A Sermet is a building used for Avic religious activities, particularly for worship. Sermets often have a secondary function as a community hall of the city it was built in, and are often used to determine a settlement's city status. Sermets are grouped in tiers, with the Archphitra as the highest-ranked sermet, being the seat of the Midgant.
Compared to (some native Lugid religion) temples, sermets are often distinct through its extensive use of masonry and its incorporation of Ekuosian architectural elements, with Lugid-style Wilic sermets being an exception. Sermets have significantly influenced Lugid architecture during medieval times.
The Lithian term sermet—known in Old Lithian as Syërmeeh—was derived from Ser "to call" and Mahera "god", indirectly meaning "the place to call the god". It was historically used to refer to any kind of temples. Widespread Iovic and the succeeding Avic contact across Lugida after Letsatian and Avic rule gradually caused a shift in its meaning to specifically refer to Iovic temples, including sermets whose appearance at the time is similar.
Architectural style of sermets can vary greatly between each other and no particular style is considered standard. The wood-based Delian architecture was popular for sermets before is popularity declined during the Forian period. Modern-day sermets now mostly adopt Ekuosian or Forian architecture which extensively uses masonry. Typical of Forian sermets are domes and the two front towers, both of which represent the heavens. The complexity of sermets often represent its tier, with Phitras often showing intricate ornaments made by well-known masons and other artists at the time of construction. Before the Forian period tradition restricts any sermets to be larger than the city hall or the palace on which the sermet is built.
Earliest sermets heavily draw elements from their Iovic counterpart, making both hardly distinguishable from each other. This led to the development of Forian architecture, combining elements from Lugid and Ekuosian architecture and is similar to Vaniuan architecture.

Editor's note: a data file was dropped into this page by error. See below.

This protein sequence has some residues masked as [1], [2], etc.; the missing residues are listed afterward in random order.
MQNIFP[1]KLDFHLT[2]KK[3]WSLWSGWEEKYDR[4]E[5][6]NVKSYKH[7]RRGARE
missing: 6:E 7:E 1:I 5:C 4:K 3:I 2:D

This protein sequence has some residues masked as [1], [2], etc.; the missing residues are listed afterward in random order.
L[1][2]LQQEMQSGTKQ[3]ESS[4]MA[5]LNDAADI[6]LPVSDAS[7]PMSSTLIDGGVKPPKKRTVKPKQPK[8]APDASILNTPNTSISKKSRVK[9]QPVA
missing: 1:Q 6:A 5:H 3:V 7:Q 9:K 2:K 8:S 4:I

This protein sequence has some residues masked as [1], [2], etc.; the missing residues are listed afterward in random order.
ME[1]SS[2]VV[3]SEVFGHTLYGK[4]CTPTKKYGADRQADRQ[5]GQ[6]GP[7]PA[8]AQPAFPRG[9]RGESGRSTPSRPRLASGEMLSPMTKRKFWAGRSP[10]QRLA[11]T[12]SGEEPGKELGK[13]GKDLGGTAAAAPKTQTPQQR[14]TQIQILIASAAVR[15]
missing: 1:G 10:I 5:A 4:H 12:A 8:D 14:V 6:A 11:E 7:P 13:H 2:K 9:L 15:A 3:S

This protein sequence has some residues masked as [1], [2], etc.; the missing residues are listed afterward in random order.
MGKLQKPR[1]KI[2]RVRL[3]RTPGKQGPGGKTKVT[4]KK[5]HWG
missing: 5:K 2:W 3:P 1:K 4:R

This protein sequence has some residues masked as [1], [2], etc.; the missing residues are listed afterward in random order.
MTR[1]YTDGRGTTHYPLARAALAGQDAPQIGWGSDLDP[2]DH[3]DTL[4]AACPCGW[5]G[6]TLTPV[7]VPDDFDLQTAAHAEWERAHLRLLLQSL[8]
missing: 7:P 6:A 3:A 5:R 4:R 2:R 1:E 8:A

Sermets are divided into four tiers, with common sermets being the lowest. The sermet hierarchy partially follows that of the Avic clergy hierarchy.
Zemids are sermets that function as the mother sermet of a particular major city, and is the seat of a Kiremi. Zemids co-functions as a community hall for the city in which it was built, where civil assemblies may take place.
Phitras are the second highest-ranking sermets, which acts as a mother sermet for a ganda whose area may cover a whole country, effectively making Phitras the mother sermet of a nation. Larger and more populous countries may have more than one Phitra, as observed in Riyana where Phitras are present in Cúbhlgabh and Cuáma for the Gandas of Mereland and Cuáma respectively.
This type of sermet is mostly distinguished from common sermets and Zemids by its architectural complexity, and are not always bigger than Zemids. For example, the Zemid of Kirni is much larger by area than its mother sermet in Melunebet, mainly due to Kirni's higher population.
Archphitra is the highest rank given to only one sermet, also functioning as the seat of Avism's leader known as the Midgant. The first Archphitra is the Archphitra of Fre, built and appointed on around the 8th century CE but was severely damaged in an earthquake, rendering the Archphitra infeasible. Currently serving as the Archphitra is the Archphitra of Midian. Archphitras are almost always located in Kitlimis, with the period of 1735 to 1882 as an exception where it is moved to Melunebet due to Melune rule.